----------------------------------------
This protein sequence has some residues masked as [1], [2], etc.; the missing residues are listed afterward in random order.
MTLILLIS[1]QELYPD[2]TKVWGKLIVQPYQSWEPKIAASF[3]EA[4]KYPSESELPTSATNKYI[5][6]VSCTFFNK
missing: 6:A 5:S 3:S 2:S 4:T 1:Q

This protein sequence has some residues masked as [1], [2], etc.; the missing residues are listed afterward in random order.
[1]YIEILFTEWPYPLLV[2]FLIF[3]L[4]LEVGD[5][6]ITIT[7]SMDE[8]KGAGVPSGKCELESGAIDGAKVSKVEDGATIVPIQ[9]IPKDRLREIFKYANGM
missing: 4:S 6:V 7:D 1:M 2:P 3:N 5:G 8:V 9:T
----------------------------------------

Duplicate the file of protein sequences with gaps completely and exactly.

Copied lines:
This protein sequence has some residues masked as [1], [2], etc.; the missing residues are listed afterward in random order.
MTLILLIS[1]QELYPD[2]TKVWGKLIVQPYQSWEPKIAASF[3]EA[4]KYPSESELPTSATNKYI[5][6]VSCTFFNK
missing: 6:A 5:S 3:S 2:S 4:T 1:Q

This protein sequence has some residues masked as [1], [2], etc.; the missing residues are listed afterward in random order.
[1]YIEILFTEWPYPLLV[2]FLIF[3]L[4]LEVGD[5][6]ITIT[7]SMDE[8]KGAGVPSGKCELESGAIDGAKVSKVEDGATIVPIQ[9]IPKDRLREIFKYANGM
missing: 4:S 6:V 7:D 1:M 2:P 3:N 5:G 8:V 9:T